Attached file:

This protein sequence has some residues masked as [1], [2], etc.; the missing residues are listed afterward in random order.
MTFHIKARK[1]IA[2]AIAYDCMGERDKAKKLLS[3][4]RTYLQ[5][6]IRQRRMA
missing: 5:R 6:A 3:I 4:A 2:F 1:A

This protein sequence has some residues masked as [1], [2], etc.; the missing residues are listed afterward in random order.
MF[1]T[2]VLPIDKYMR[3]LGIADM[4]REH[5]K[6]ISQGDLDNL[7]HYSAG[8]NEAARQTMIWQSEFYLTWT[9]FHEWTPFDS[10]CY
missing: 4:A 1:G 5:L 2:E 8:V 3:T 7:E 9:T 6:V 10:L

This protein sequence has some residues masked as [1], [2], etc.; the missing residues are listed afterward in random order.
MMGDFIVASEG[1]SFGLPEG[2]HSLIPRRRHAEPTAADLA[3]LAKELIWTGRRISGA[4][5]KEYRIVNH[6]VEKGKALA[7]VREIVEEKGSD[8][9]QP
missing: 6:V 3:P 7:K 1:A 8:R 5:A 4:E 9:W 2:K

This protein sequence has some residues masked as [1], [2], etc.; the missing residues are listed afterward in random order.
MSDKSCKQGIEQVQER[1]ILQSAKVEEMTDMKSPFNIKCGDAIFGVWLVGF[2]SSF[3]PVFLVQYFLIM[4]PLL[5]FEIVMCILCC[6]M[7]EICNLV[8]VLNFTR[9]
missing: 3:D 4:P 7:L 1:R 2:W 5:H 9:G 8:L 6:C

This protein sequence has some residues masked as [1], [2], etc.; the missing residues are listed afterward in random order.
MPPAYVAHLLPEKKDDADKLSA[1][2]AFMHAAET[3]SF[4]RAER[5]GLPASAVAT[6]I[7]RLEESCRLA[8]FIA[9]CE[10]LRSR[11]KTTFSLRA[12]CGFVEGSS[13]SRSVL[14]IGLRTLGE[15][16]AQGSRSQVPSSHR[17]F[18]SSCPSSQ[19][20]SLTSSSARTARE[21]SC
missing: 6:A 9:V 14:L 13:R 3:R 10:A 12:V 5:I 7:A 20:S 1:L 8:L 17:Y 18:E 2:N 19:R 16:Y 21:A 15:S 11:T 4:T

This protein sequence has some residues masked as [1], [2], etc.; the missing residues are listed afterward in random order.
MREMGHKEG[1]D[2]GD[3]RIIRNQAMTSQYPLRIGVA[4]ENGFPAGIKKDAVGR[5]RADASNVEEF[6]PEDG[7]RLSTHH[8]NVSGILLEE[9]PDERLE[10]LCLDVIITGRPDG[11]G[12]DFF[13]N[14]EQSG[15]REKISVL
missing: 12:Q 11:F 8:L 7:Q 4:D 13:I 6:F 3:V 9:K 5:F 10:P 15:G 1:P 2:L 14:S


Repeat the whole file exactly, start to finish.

This protein sequence has some residues masked as [1], [2], etc.; the missing residues are listed afterward in random order.
MTFHIKARK[1]IA[2]AIAYDCMGERDKAKKLLS[3][4]RTYLQ[5][6]IRQRRMA
missing: 5:R 6:A 3:I 4:A 2:F 1:A

This protein sequence has some residues masked as [1], [2], etc.; the missing residues are listed afterward in random order.
MF[1]T[2]VLPIDKYMR[3]LGIADM[4]REH[5]K[6]ISQGDLDNL[7]HYSAG[8]NEAARQTMIWQSEFYLTWT[9]FHEWTPFDS[10]CY
missing: 4:A 1:G 5:L 2:E 8:V 3:T 7:E 9:T 6:V 10:L

This protein sequence has some residues masked as [1], [2], etc.; the missing residues are listed afterward in random order.
MMGDFIVASEG[1]SFGLPEG[2]HSLIPRRRHAEPTAADLA[3]LAKELIWTGRRISGA[4][5]KEYRIVNH[6]VEKGKALA[7]VREIVEEKGSD[8][9]QP
missing: 6:V 3:P 7:K 1:A 8:R 5:A 4:E 9:W 2:K

This protein sequence has some residues masked as [1], [2], etc.; the missing residues are listed afterward in random order.
MSDKSCKQGIEQVQER[1]ILQSAKVEEMTDMKSPFNIKCGDAIFGVWLVGF[2]SSF[3]PVFLVQYFLIM[4]PLL[5]FEIVMCILCC[6]M[7]EICNLV[8]VLNFTR[9]
missing: 3:D 4:P 7:L 1:R 2:W 5:H 9:G 8:L 6:C

This protein sequence has some residues masked as [1], [2], etc.; the missing residues are listed afterward in random order.
MPPAYVAHLLPEKKDDADKLSA[1][2]AFMHAAET[3]SF[4]RAER[5]GLPASAVAT[6]I[7]RLEESCRLA[8]FIA[9]CE[10]LRSR[11]KTTFSLRA[12]CGFVEGSS[13]SRSVL[14]IGLRTLGE[15][16]AQGSRSQVPSSHR[17]F[18]SSCPSSQ[19][20]SLTSSSARTARE[21]SC
missing: 6:A 9:V 14:L 13:R 3:R 10:A 12:V 5:I 7:A 20:S 1:L 8:L 17:Y 18:E 2:N 19:R 16:Y 21:A 15:S 11:T 4:T

This protein sequence has some residues masked as [1], [2], etc.; the missing residues are listed afterward in random order.
MREMGHKEG[1]D[2]GD[3]RIIRNQAMTSQYPLRIGVA[4]ENGFPAGIKKDAVGR[5]RADASNVEEF[6]PEDG[7]RLSTHH[8]NVSGILLEE[9]PDERLE[10]LCLDVIITGRPDG[11]G[12]DFF[13]N[14]EQSG[15]REKISVL
missing: 12:Q 11:F 8:L 7:Q 4:D 13:I 6:F 3:V 9:K 5:F 10:P 15:G 1:P 2:L 14:S